Grammatically speaking, a sentence may consist of a single word:
I separated those into separate lines to avoid the mental image that would come of combining them. Each of these sentences contains a verb, which we see, and an “invisible” (understood) subject — the audience to whom we are talking.
You’re fascinated, I’m sure. But that isn’t what I mean to talk about here. (And aren’t you glad?)
These words are also sentences. They are not grammatical sentences, but rather sentences handed down in the courtrooms of the heart. They are issued by a judge to a party presumed guilty, scarlet letters with which we intentionally — or unintentionally — brand people. Sometimes for life.
Unfortunately, we use words as sentences in this way often. It’s easy to construct their delivery.
“Why are you so lazy?”
“You are the most selfish person I know.”
“You’re such a liar!”
In short, labels like these paint people in terms of who they are and not merely what they did. They are sweeping. Total. Overwhelming.
What’s more, they are ultimately counter-productive. When you tell someone that they are “lazy,” what is your goal? Isn’t it to motivate them to be more industrious? Likewise, when we call someone a “liar,” isn’t our goal to somehow get them to tell the truth? But when we say that someone is lazy or a liar, we are actually locking them to the behavior, not encouraging them to change. Labels create expected behavior.
A fish swims. And so, if I believe I am a fish, I am expected to swim.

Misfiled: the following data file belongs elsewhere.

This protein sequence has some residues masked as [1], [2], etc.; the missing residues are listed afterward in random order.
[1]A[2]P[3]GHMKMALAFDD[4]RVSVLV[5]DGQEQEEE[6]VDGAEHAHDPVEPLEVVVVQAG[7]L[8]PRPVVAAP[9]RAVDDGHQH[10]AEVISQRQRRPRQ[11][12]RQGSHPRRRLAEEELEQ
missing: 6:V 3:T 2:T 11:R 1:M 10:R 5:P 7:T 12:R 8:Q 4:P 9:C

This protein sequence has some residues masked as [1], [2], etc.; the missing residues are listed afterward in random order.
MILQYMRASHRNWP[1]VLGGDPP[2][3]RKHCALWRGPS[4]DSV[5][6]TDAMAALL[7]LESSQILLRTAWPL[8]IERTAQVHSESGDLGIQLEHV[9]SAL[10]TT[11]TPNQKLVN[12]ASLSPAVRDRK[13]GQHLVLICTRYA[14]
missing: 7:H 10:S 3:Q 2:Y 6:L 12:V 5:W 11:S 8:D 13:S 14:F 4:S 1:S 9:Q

A liar lies. If I believe I am a liar, then I expect myself to lie. After all, others do.
Other words that can be sentences include extremes:
“You always do this to me.”
“You never listen.”
Again, if I believe that I always do something, I will keep doing it. If I believe that I never do it, I have no reason to start doing it now.
So how do we turn these “sentences” into constructive communication?
Start by thinking and speaking in terms of the specific behavior happening right now, not in sweeping references to character or as patterns.
“You got an F in Biology” -not- “You’re lazy.”
“I asked you to take the trash to the street and you didn’t” -not- “You never listen to me.”
“You left the stove on” -not- “You have no common sense.”
“You left your socks on the bathroom floor” -not- “You are a slob” or “Why do I always have to pick up after you!”
If I choose to speak in these terms, I am separating the behavior from the person. People do not feel able to change or correct something they are, as created by our labels. However, they most often do feel able to address and correct one thing they did.
Sometimes we play both the judge and the convicted, passing down these “sentences” on ourselves:
“I am so stupid.”
“I’m the worst mother ever.”
“I’m a loser.”
The effect is the same. The solution, likewise, is the same: to think and speak in terms of specific behaviors I would like to change, not in character judgments upon myself.
This is just one effective tool among many for improving communication and avoiding conflict in relationships (or in allowing ourselves to break self-defeating patterns in our own life). Much of my book, “The Best Advice So Far,” is devoted to other such tools.
As I said above, throwing out words as sentences upon people is easy. Rethinking how we say things then is, by comparison, more difficult. But, as Thomas Jefferson said, “Anything worth having is worth fighting for.”
Are you ready for some real change in your life right now?
The Best Advice So Far is about choice. Filled with wit, humor and poignantly real stories, The Best Advice So Far shares collective wisdom through a new lens, as well as practical application for living like it matters (because it does).
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